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I want to test a given string against 20 or so regular expressions. What's a clean way to do this in Javascript? I'm more concerned about clean code and readability than efficiency (but I don't want it to be super slow either).

Right now I have:

if (href.indexOf('apple.com') > -1 ||
    href.indexOf('google.com') > -1 ||
    href.indexOf('yahoo.com') > -1 ||
    href.indexOf('facebook.com') > -1) {
    performDarkMagic()
}

But it's going to start looking kind of messy as that list grows. Maybe I could just create an array of regular expressions and execute something like _.any() and apply regex.test on each?

Edit: the strings/regexes to match may become more complicated, I just used simple URLs to make the example readable.

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6 Answers 6

Use the test function for regular expressions.

More information on regular expressions here. https://developer.mozilla.org/en/JavaScript/Reference/Global_Objects/RegExp

var re = /((google)|(facebook)|(yahoo)|(apple))\.com/;
re.test( str ); // returns true or false;

Test cases.

Live Demo Here: http://jsfiddle.net/rkzXP/1/

    var func = function( str ){
        var re = /((google)|(facebook)|(yahoo)|(apple))\.com/;
        return re.test( str );
    };
    test("test for valid values", function() {
        equal( func("google.com"), true);
        equal( func("facebook.com"), true);
        equal( func("apple.com"), true);
    });
    test("test for invalid values", function() {
        equal( func("googl.com"), false);
        equal( func("faceook.com"), false);
        equal( func("apple"), false);
    });

So you can rewrite your code as the following.

var re = /((google)|(facebook)|(yahoo)|(apple))\.com/;
if( re.test(str) ){
    performDarkMagic()
}
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2  
You forgot to quote the .. –  Neil Jun 6 '12 at 20:07
    
@Neil Thanks. Fixed. –  Larry Battle Jun 6 '12 at 20:11
    
Oh, sorry it's for qunit. But it's not needed. Let me take it out. –  Larry Battle Jun 6 '12 at 20:13

You could put each one in array then looping over each.

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var patterns = ['apple.com', 'google.com', 'yahoo.com', 'facebook.com', ...]
var callFunc = false;

patterns.forEach(function(item){
   if(href.indexOf(item) > -1){
       callFunc = true;
       break;
   }
});

if(callFunc) {
   performDarkMagic();
}
share|improve this answer
    
forEach ftw +1 /me waits for the people to caution against it working not working in IE.. le sigh. –  Loktar Jun 6 '12 at 20:07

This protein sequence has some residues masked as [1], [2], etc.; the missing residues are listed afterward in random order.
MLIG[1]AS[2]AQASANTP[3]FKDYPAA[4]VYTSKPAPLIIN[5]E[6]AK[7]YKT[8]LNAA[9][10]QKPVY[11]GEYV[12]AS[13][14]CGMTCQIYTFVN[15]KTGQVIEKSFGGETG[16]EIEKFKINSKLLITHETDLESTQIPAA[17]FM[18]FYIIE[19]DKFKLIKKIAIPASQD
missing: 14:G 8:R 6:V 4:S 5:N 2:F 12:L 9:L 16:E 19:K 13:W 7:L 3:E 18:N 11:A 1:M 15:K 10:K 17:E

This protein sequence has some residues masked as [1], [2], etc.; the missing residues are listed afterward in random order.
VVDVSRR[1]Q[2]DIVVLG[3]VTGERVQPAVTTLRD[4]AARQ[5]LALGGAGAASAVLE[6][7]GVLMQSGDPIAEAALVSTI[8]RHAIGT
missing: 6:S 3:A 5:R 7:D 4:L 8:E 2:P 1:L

1  
forEach wtf -1? –  Bergi Jun 6 '12 at 20:09
    
@Bergi why would you downvote that? Its a much more elegant solution than the one you provided.. which doesn't look much different from the op's. –  Loktar Jun 6 '12 at 20:10
    
@Loktar: Because the OP needs some()! –  Bergi Jun 6 '12 at 20:11
1  
@Bergi Why the downvote exactly? –  Hunter McMillen Jun 6 '12 at 20:23

Yes, building an array and using .any() or .some() is just fine, especially when there will be more than 4 values:

if ( ["apple","google","yahoo","facebook",...].some(function(host){
    return href.indexOf(host+".com") != -1;
  }) {
    performLightMagic();
}

Yet I can't see regexes there, there are just strings; so you could simplify using regex.test() to:

if (/apple\.com|google\.com|yahoo\.com|facebook\.com/.test(href)) { performLightMagic(); }

or even

if (/(apple|google|yahoo|facebook)\.com/.test(href)) { performLightMagic(); }
share|improve this answer
    
This would get out of hand and ugly very quickly the larger the list gets. –  Loktar Jun 6 '12 at 20:11
    
Hm, it's much more shorthand than array notation. Of course everything depends on reusability of that object... –  Bergi Jun 6 '12 at 20:18
    
Yeah in his question though he said he has to test against 20 or so. IMO an array is the cleaner looking method. –  Loktar Jun 6 '12 at 20:19
    
I never said it would not :-) And for independent regexes, as he mentioned, the array will be easier to build. –  Bergi Jun 6 '12 at 20:21

How I would do it: factor it out into a function. Put each regex in an array, loop over them and return true the first time indexOf > -1. If you reach the end of the loop return false.

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loop through a regex array and then do:

result=result AND (result_of_regex);

next;

after the loop return result

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1  
There's no need to loop on after the first false result... –  Bergi Jun 6 '12 at 20:23

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